Geotechnical Engineering in the Road/Rail Corridor on the Kaikoura Coast

Published 30 June 2017
Geotechnical Engineering in the Road/Rail Corridor on the Kaikoura Coast

NCTIR Geotechnical Team

The North Canterbury Transport Infrastructure Recovery (NCTIR) has been set-up by the government under the Hurunui/Kaikoura Earthquakes Recovery Act 2016. Its purpose is to repair and re-open the earthquake-damaged road and rail networks between Christchurch and Picton by the end of 2017. NCTIR is an alliance partnership between the NZ Transport Agency, KiwiRail, Fulton Hogan, Downer, HEB Construction and Higgins. A large number of engineering geologists, geotechnical engineers and (some) geomorphologists drawn from many different organisations are working on the recovery project. This short summary outlines our role(s) and the key understandings that have developed from our work, so far.

The 2016 Kaikoura earthquake caused significant damage over a very large area, with large debris slides on the coastal slopes closing both State Highway 1 (SH1) and the Main North Rail Line between Picton and Christchurch. This has disrupted the lives of those who live along the highway and who rely on the road and rail networks to access their homes, farms and businesses and the movement of goods to market.

State Highway 1 remains closed between Clarence and Mangamaunu (North of Kaikoura). South of Kaikoura to Oaro is open during daylight hours, weather permitting.

Significant geotechnical input and a huge effort from contractors enabled road access to be restored to Kaikoura before Christmas 2016. This access is via the Inland Route 70 and on State Highway 1 south of the seaside town, with restrictions. The work by NCTIR includes repairing and rebuilding the networks to be more resilient and safer, helping keep everyone better connected in the future. NCTIR also manages the upgrade of the alternate highway route between Picton and Christchurch along State Highways 63, 6, 65 and 7 (Lewis Pass), and the Inland Road between Kaikoura and Culverden.

What do we do?

The geotechnical teams on the project provide a range of inputs to the project. Initially the geotechnical staff undertook site inspections to help assess the damage to the slopes and the road/rail corridor assets below. Site-based personnel subsequently undertook daily inspections before work commenced on unstable sites. They also supervised initial ‘make safe’ works on the major slips. This involved supervising and directing helicopter operations sluicing loose debris from the slopes (Figure 1) and abseilers removing or stabilising remaining unstable rock, observing rock behaviour for modelling inputs (Figure 2), and installing (and reading) simple monitoring systems.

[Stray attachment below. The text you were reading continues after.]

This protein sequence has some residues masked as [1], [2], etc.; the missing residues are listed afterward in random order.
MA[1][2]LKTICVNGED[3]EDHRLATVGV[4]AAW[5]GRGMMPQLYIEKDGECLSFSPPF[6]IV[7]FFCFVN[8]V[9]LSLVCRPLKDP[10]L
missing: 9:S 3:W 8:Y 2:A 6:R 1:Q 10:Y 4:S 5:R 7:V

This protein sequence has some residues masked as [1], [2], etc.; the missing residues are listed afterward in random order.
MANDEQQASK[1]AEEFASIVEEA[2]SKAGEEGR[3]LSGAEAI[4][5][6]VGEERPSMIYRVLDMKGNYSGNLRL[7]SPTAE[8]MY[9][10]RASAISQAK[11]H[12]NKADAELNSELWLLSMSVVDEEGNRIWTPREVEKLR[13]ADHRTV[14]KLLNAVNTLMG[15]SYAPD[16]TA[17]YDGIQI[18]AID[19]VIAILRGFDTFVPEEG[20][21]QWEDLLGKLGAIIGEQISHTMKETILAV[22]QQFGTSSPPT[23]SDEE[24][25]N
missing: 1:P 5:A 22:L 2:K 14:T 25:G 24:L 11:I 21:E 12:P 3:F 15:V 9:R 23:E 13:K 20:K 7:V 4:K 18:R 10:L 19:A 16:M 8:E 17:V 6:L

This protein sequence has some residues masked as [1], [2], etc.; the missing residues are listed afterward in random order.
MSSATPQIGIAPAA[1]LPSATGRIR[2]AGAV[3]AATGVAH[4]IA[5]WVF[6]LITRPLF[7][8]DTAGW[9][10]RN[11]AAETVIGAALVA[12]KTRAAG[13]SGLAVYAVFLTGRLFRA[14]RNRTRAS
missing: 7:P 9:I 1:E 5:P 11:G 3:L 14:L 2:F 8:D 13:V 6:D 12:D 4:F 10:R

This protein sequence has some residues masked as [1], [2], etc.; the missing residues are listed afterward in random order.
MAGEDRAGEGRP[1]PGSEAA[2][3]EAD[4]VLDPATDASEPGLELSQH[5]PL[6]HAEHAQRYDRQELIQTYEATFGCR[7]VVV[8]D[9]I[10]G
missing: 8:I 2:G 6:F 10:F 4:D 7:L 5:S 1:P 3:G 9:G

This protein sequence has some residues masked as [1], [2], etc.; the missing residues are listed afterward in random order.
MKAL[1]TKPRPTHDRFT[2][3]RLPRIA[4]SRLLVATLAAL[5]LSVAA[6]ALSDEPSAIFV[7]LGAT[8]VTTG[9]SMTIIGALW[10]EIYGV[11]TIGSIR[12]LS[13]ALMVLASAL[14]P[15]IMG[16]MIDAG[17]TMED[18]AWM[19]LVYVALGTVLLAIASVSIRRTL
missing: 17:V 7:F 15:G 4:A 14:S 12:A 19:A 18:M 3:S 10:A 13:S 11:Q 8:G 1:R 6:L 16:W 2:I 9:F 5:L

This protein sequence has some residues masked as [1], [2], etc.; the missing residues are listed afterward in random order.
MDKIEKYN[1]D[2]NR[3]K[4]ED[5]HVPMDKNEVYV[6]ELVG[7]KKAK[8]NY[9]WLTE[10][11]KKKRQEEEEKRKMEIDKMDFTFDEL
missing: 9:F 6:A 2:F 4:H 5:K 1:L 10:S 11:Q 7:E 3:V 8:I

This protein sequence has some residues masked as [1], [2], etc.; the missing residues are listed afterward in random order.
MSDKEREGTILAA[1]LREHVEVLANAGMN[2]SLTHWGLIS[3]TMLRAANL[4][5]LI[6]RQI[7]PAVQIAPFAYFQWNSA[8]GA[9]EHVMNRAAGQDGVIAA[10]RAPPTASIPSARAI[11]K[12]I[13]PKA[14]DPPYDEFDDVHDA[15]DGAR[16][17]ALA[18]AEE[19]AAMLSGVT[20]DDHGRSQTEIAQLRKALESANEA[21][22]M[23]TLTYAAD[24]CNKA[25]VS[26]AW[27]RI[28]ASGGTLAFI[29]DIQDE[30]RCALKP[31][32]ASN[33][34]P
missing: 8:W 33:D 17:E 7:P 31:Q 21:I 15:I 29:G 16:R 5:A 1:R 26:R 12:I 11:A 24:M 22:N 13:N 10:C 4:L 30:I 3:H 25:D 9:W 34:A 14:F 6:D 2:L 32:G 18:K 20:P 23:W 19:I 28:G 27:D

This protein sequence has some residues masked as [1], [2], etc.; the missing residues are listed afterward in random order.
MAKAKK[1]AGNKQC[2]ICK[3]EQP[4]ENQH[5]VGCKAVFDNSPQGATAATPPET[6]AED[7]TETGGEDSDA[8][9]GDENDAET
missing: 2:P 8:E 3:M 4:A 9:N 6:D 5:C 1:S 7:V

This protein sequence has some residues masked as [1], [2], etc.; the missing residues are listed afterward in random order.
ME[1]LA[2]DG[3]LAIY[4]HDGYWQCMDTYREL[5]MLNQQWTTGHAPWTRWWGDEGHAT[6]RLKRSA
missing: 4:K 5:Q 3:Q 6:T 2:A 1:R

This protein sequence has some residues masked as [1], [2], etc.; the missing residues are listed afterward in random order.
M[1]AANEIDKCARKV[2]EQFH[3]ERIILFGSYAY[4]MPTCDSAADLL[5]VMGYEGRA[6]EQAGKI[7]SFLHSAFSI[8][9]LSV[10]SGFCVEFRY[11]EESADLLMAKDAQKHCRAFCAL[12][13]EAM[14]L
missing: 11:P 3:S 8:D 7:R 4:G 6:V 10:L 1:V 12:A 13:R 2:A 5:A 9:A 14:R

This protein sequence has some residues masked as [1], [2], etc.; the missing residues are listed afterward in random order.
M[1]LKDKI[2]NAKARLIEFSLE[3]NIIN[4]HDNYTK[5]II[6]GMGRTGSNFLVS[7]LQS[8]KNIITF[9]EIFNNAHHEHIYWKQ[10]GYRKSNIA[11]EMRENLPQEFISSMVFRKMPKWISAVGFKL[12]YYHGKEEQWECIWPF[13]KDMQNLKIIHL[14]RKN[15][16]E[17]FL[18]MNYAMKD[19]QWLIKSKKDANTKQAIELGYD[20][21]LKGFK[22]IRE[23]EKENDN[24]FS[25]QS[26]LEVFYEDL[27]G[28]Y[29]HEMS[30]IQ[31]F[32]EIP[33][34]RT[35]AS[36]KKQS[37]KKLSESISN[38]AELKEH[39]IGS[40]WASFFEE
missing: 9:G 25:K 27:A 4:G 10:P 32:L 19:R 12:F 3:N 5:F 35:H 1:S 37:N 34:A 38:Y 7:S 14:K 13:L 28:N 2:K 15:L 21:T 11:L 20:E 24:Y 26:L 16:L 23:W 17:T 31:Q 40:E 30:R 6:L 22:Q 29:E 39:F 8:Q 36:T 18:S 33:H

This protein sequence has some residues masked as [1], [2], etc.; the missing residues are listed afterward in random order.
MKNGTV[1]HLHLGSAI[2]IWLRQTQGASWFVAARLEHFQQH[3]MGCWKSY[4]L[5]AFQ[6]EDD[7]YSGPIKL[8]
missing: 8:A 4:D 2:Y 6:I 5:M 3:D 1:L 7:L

Concurrently, the site teams provided input to field mapping to define the nature and extent of instability, landslide characterisation reports, and observations of rockfall and rock roll behaviours from the sluicing and abseiling. A separate team was established to undertake engineering geological and geomorphological mapping of the transportation corridor between the Clarence and Mangamaunu, north from Kaikoura, and between Peketa and Oaro to the south. A specialist rockfall modelling team has assisted with the design of temporary protection for construction crews clearing the major landslides north of Kaikoura, and are now providing input to the design of remedial works at critical sites (Figure 3). Experienced geotechnical engineers manage the work, and the team includes a ‘geotechnical challenge’ group to provide high level review.

A separate geotechnical team provides input to the teams repairing and/or designing new structures (bridges, tunnels, seawalls, culverts).

Figure 1: Helicopter sluicing operations

Figure 2: Observation of rock roll from scaling operations

What have we learned?